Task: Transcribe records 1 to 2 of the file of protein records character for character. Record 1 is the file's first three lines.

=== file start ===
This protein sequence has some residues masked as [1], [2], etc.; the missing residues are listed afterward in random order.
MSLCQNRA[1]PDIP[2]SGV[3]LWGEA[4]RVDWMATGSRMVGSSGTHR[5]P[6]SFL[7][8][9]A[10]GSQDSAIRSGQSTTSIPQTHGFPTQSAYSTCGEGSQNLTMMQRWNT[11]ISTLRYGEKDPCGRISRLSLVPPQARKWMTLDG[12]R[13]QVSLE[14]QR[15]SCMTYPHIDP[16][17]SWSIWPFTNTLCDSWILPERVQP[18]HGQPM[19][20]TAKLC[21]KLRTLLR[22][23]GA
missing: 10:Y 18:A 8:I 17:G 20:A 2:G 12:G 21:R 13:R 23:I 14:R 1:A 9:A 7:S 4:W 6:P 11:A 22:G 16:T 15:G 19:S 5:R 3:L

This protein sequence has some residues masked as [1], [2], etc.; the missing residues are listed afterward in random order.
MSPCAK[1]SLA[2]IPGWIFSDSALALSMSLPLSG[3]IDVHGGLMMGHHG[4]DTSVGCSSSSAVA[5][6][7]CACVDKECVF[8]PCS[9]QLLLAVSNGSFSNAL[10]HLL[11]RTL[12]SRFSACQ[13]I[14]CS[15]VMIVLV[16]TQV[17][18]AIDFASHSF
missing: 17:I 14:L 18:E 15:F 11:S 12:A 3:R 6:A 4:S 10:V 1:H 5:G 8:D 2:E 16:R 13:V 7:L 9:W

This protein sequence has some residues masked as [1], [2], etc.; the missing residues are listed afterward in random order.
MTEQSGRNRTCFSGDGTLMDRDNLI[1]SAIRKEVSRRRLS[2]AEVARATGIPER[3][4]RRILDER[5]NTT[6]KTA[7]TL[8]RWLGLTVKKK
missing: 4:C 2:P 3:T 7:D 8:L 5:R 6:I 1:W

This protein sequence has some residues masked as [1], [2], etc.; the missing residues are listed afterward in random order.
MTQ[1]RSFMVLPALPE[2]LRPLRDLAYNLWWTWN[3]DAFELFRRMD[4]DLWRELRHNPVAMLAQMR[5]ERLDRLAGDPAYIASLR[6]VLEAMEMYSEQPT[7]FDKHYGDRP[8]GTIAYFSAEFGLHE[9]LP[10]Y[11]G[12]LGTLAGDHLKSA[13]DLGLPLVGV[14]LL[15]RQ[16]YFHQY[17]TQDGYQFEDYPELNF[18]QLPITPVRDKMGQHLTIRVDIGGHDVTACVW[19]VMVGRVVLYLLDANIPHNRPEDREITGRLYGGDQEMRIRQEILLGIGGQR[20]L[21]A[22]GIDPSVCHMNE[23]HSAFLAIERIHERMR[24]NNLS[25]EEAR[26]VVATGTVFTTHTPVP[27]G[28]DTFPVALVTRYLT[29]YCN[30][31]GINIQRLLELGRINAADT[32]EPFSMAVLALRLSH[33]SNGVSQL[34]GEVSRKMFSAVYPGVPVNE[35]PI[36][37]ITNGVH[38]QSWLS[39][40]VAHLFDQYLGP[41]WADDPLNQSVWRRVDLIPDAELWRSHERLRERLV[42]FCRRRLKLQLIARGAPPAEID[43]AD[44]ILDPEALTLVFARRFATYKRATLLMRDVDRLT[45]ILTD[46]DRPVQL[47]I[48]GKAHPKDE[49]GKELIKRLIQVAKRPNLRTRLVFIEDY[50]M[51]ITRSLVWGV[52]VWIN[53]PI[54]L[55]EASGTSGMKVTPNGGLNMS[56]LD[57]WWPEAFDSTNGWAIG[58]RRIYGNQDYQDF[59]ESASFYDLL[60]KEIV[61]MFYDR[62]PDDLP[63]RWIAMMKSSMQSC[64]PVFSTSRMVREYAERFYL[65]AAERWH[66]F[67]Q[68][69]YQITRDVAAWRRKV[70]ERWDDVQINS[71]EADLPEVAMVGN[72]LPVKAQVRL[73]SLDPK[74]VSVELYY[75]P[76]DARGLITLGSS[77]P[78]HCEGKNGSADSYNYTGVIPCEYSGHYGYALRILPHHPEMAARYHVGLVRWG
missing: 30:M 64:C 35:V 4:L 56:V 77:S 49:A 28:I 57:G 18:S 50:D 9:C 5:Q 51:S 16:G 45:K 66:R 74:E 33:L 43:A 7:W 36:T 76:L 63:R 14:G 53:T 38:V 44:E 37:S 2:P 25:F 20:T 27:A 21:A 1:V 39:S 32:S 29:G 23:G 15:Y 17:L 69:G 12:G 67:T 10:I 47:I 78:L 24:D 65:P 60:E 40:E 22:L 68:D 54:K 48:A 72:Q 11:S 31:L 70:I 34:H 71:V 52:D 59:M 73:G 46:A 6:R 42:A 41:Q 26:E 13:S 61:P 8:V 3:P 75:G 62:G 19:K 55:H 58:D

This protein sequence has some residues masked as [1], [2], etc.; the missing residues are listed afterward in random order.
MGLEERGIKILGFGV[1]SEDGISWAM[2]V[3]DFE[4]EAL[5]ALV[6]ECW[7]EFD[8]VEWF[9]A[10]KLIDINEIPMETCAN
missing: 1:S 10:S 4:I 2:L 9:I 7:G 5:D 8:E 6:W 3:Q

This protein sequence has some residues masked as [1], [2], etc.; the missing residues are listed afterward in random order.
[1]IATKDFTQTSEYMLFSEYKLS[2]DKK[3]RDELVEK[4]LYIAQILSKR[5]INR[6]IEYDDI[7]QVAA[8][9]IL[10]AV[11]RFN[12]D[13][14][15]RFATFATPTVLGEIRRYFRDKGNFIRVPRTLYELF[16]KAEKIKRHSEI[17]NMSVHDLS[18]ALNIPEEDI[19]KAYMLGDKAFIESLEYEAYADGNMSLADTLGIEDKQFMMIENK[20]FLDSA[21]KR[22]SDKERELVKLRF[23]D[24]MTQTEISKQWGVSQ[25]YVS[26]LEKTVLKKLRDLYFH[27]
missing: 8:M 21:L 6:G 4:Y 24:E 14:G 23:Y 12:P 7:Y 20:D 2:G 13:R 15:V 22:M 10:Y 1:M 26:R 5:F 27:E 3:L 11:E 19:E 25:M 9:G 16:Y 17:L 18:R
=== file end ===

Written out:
This protein sequence has some residues masked as [1], [2], etc.; the missing residues are listed afterward in random order.
MSLCQNRA[1]PDIP[2]SGV[3]LWGEA[4]RVDWMATGSRMVGSSGTHR[5]P[6]SFL[7][8][9]A[10]GSQDSAIRSGQSTTSIPQTHGFPTQSAYSTCGEGSQNLTMMQRWNT[11]ISTLRYGEKDPCGRISRLSLVPPQARKWMTLDG[12]R[13]QVSLE[14]QR[15]SCMTYPHIDP[16][17]SWSIWPFTNTLCDSWILPERVQP[18]HGQPM[19][20]TAKLC[21]KLRTLLR[22][23]GA
missing: 10:Y 18:A 8:I 17:G 20:A 2:G 12:G 21:R 13:R 23:I 14:R 1:A 9:A 7:S 4:W 6:P 11:A 22:G 16:T 15:G 19:S 5:R 3:L

This protein sequence has some residues masked as [1], [2], etc.; the missing residues are listed afterward in random order.
MSPCAK[1]SLA[2]IPGWIFSDSALALSMSLPLSG[3]IDVHGGLMMGHHG[4]DTSVGCSSSSAVA[5][6][7]CACVDKECVF[8]PCS[9]QLLLAVSNGSFSNAL[10]HLL[11]RTL[12]SRFSACQ[13]I[14]CS[15]VMIVLV[16]TQV[17][18]AIDFASHSF
missing: 17:I 14:L 18:E 15:F 11:S 12:A 3:R 6:A 4:S 10:V 1:H 5:G 8:D 2:E 16:R 13:V 7:L 9:W